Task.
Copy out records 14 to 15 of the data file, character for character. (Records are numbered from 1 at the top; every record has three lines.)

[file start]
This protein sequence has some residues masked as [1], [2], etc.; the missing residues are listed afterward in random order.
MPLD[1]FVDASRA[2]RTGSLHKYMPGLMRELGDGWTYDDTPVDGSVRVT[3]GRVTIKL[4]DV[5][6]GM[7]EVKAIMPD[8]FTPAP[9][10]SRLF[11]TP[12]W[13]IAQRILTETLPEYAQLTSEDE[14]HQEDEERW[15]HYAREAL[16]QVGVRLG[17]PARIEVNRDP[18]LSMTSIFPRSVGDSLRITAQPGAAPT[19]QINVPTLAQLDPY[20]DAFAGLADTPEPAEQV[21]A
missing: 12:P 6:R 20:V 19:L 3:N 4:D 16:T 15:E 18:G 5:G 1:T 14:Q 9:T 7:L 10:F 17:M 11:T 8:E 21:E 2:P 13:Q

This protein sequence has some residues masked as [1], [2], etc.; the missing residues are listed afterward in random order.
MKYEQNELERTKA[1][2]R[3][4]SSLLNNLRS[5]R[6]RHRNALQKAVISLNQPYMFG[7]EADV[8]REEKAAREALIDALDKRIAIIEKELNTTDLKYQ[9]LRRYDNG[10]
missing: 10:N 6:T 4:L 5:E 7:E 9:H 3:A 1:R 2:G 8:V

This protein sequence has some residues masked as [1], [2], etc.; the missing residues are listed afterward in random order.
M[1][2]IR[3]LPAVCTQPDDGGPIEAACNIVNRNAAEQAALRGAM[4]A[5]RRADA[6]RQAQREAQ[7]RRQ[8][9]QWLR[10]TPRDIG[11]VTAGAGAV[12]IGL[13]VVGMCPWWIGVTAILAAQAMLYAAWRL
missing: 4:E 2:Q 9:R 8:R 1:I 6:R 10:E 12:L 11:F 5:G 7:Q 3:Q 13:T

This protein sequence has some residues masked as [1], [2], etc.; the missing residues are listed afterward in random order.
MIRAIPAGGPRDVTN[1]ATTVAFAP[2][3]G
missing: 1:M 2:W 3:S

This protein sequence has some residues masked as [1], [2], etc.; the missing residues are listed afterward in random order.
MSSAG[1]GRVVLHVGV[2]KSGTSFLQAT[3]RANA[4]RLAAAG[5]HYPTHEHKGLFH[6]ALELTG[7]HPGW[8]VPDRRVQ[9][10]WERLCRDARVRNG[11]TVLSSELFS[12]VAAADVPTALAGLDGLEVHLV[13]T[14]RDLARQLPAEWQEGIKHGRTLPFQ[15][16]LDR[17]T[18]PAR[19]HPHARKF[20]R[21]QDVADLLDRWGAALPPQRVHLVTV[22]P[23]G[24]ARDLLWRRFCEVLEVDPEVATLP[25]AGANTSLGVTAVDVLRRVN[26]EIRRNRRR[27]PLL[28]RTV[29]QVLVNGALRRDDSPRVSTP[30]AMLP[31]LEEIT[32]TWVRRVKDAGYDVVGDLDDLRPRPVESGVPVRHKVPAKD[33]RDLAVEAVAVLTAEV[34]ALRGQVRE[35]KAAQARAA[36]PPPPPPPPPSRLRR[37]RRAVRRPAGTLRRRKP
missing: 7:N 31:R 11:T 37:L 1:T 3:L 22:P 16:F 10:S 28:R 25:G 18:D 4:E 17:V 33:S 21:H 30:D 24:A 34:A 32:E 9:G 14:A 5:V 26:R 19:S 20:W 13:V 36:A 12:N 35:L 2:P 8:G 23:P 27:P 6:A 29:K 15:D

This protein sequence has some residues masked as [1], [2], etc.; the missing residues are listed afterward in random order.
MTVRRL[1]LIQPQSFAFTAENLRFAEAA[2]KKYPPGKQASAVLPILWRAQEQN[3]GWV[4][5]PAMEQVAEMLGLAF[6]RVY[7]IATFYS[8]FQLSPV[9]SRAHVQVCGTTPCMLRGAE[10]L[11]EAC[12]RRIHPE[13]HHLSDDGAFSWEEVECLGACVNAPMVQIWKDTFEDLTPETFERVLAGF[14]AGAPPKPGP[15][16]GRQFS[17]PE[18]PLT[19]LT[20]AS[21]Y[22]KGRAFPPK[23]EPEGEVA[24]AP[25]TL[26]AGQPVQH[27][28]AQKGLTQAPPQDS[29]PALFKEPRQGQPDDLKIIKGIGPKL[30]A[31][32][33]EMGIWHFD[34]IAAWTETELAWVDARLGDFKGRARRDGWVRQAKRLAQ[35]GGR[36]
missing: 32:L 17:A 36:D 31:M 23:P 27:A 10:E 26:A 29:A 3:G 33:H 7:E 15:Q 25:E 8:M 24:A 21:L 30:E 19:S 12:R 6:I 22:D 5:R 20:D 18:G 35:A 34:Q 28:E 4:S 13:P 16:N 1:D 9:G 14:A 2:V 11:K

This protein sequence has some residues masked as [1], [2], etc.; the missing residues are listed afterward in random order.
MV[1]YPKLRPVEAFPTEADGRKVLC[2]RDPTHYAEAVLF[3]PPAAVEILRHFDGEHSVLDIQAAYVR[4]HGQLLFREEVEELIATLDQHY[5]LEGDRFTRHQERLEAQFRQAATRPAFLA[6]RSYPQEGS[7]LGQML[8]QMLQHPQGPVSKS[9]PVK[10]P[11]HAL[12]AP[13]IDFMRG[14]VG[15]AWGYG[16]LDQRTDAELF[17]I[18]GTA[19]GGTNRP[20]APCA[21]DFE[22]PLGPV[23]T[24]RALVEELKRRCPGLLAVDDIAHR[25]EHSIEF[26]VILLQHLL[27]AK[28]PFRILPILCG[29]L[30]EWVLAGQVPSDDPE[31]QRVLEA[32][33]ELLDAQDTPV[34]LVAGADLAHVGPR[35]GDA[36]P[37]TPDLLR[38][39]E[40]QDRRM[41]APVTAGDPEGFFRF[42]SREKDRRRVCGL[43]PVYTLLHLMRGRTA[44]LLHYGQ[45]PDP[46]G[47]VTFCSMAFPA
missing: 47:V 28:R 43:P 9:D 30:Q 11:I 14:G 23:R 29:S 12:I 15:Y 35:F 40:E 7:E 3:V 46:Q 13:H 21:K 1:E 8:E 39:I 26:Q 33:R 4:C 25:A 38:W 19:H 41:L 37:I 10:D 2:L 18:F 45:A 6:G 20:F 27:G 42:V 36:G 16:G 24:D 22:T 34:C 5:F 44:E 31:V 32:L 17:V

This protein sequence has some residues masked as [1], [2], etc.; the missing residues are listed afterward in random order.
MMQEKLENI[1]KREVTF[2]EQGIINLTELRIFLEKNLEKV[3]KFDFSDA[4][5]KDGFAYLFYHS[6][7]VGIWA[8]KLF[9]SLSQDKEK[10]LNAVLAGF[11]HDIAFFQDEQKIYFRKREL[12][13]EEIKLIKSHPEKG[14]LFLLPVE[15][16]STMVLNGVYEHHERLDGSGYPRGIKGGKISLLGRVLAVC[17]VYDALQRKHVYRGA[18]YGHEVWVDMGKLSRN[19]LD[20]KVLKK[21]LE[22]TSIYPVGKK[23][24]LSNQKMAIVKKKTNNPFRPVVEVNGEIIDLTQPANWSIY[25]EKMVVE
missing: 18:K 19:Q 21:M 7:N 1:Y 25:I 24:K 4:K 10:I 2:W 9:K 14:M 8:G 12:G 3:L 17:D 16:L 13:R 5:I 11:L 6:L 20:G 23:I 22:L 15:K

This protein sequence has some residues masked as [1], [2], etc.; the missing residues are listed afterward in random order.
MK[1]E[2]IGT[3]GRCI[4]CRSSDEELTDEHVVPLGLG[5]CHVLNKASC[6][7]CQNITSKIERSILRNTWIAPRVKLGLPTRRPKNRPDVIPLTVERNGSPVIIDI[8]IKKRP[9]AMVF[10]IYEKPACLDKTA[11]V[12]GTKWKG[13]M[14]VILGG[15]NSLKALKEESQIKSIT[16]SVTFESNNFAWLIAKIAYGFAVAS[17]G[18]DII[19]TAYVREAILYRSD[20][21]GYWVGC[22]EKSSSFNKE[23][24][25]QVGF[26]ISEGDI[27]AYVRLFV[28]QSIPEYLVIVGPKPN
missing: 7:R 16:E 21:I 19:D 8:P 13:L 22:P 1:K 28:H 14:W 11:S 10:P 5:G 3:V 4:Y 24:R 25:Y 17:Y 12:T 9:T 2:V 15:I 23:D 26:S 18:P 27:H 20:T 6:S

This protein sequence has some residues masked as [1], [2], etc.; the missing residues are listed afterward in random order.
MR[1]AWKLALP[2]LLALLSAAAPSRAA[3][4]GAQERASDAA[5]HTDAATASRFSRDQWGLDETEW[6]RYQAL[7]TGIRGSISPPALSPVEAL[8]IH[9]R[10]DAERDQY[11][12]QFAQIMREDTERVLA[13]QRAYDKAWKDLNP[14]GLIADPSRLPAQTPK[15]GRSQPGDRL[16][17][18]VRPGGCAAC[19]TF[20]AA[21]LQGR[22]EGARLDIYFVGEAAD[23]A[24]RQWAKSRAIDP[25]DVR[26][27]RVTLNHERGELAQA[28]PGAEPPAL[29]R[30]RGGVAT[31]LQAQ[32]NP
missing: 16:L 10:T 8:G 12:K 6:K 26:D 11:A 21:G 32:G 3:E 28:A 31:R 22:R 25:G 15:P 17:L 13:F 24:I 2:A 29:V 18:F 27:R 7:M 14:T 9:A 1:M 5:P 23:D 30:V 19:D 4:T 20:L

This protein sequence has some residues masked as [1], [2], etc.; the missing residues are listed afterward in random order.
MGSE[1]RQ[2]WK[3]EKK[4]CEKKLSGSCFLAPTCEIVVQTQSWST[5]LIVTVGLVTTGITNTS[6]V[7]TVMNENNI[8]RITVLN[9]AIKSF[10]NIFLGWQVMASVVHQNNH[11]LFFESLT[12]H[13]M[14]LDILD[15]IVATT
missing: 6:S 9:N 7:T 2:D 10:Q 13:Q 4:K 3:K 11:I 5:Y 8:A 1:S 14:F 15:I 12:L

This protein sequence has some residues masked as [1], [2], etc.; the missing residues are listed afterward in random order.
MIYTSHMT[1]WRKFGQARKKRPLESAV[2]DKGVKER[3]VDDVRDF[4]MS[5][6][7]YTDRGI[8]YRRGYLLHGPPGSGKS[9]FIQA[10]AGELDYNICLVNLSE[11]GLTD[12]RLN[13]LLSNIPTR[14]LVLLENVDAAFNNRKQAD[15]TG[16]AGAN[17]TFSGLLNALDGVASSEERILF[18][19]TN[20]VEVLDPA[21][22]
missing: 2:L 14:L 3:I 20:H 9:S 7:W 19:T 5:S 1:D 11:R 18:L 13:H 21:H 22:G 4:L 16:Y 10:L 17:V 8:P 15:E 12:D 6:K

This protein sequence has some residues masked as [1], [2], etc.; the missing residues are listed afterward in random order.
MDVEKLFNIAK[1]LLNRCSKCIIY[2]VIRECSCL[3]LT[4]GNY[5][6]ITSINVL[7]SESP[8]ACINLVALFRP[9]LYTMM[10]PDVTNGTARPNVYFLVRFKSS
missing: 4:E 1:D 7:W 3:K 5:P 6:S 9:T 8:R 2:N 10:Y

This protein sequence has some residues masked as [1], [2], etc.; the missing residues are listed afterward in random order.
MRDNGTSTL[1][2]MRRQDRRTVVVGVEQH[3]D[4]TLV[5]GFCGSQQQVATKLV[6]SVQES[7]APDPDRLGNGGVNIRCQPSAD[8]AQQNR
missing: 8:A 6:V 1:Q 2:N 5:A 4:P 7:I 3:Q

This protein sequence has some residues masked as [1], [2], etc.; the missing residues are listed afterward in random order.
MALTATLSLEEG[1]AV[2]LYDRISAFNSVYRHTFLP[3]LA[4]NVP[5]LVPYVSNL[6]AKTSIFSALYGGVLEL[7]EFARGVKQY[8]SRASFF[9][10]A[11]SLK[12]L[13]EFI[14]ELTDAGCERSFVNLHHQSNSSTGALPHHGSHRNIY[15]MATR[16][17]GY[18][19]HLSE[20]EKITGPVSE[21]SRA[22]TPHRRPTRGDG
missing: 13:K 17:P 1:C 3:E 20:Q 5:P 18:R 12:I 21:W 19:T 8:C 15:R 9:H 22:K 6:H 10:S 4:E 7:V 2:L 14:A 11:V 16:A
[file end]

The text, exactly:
This protein sequence has some residues masked as [1], [2], etc.; the missing residues are listed afterward in random order.
MRDNGTSTL[1][2]MRRQDRRTVVVGVEQH[3]D[4]TLV[5]GFCGSQQQVATKLV[6]SVQES[7]APDPDRLGNGGVNIRCQPSAD[8]AQQNR
missing: 8:A 6:V 1:Q 2:N 5:A 4:P 7:I 3:Q

This protein sequence has some residues masked as [1], [2], etc.; the missing residues are listed afterward in random order.
MALTATLSLEEG[1]AV[2]LYDRISAFNSVYRHTFLP[3]LA[4]NVP[5]LVPYVSNL[6]AKTSIFSALYGGVLEL[7]EFARGVKQY[8]SRASFF[9][10]A[11]SLK[12]L[13]EFI[14]ELTDAGCERSFVNLHHQSNSSTGALPHHGSHRNIY[15]MATR[16][17]GY[18][19]HLSE[20]EKITGPVSE[21]SRA[22]TPHRRPTRGDG
missing: 13:K 17:P 1:C 3:E 20:Q 5:P 18:R 12:I 21:W 19:T 8:C 15:R 9:H 22:K 6:H 10:S 4:E 7:V 2:L 14:A 11:V 16:A